Search The Line of Best Fit
Search The Line of Best Fit

Laufey polishes her classic jazz-pop sound on Bewitched


Release date: 08 September 2023
Laufey Bewitched cover
05 September 2023, 09:00 Written by Matthew Kim

Gen Z has always been nostalgic for eras they never lived through.

Perhaps that’s why Laufey – a classically-trained jazz pop vocalist born at the turn of the millennium – connects so deeply: her music is an escape for a world in need of escapism.

Like many young artists, she released her first song in the early days of quarantine, when we collectively realized that things were going to get bad. But, unlike most of her contemporaries, Laufey marries smooth, melodic traditional pop with lyrics about love and self-discovery; her music retains the timeless beauty of Studio Ghibli films and Ella Fitzgerald-era jazz. Bewitched is her second album, coming just a year after her breakout album Everything I Know About Love – and, despite the quick turnover, Laufey improves on her already effective formula in just about every department.

Even as Laufey has grown as a songwriter, one thing has stayed consistent – her constant infatuation with love. She still spends her second album ruminating on relationships, but she explores a more diverse set of stories compared to her persistently romantic debut – from the joy of a passionate honeymoon period to the untimely end of a failed romance. For example, lead single “Promise” sees Laufey progressively giving into temptation, ultimately reaching out to an ex that she should probably just cut off; album opener “Dreamer” reveals the side of Laufey that’s introverted and jaded by too many “lifeless little chats”. But the entire album isn't about boys (or a lack thereof) – on “Letter To My 13 Year Old Self,” Laufey delivers, well, an encouraging letter of support to her discouraged middle-school self. “I'm so sorry that they pick you last / Try to say your foreign name and laugh,” she commiserates, but promises that “you'll grow up and grow so tough and charm them”. Even on an album of heart-rending, touching songs, this might be the most heart-rending and touching of them all.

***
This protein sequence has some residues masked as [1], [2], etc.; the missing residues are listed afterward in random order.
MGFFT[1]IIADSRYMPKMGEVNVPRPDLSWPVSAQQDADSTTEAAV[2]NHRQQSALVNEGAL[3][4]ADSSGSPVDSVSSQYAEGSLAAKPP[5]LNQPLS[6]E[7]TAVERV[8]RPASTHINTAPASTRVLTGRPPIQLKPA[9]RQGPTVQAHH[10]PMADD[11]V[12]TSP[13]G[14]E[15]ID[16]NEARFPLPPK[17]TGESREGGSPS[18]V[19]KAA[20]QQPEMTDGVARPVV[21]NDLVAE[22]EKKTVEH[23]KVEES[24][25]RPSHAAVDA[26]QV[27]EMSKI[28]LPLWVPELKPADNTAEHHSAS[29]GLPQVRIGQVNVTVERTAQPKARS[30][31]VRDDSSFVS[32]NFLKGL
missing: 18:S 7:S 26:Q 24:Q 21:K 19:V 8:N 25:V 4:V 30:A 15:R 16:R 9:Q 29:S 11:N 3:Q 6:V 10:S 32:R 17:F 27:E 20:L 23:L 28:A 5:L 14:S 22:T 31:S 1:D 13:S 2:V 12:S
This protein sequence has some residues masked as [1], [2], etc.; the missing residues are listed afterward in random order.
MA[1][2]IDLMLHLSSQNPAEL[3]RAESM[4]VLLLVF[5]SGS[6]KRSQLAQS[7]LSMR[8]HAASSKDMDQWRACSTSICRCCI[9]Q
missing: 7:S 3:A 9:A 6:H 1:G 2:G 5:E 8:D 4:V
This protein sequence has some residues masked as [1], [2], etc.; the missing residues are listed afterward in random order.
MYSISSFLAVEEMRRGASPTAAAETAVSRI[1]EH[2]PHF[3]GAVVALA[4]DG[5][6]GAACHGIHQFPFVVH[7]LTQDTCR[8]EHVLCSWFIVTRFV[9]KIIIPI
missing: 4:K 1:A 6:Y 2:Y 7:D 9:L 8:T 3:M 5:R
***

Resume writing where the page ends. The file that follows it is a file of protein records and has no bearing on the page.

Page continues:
Laufey also chooses not to reinvent the wheel when it comes to the antique jazz-pop sound that she’s already mastered. But she certainly diversifies her palette – especially compared to the sameness of her debut album, where individual songs blended together on the album as a whole. The chorus of “Lovesick” swells with an orchestral vastness and grandeur uncommon for Laufey’s often-subdued style. The Philharmonia Orchestra’s contributions to “California And Me” add a Disney-esque classical flair to Laufey’s lyrics about a boy who leaves Los Angeles, along with his romance with Laufey; the following interlude “Nocturne” is a spellbinding composition for solo piano that’s as emotional as even the best Laufey vocal performances.

Parts of the album still feel monotonous. “Misty” and “Serendipity” are essentially immaculate, but by the tail end of the album, the extra helpings of piano-backed, lightly orchestrated love songs begin to feel unnecessary – even though they’re wonderful tracks on their own.

Maybe it’s because Laufey doesn’t fix what wasn’t already broken – her traditional, classical and jazz-influenced style is just as effective as when she started. But, on Bewitched, she refines and perfects that style. The songwriting is stronger, the hooks more memorable, the instrumentation and pacing more thought-out. Laufey didn’t need to fix anything, but Bewitched is a marked step up in every way. And, because of it, she’s more than the promising young star she was in her early career – she has shown herself to be an established talent.

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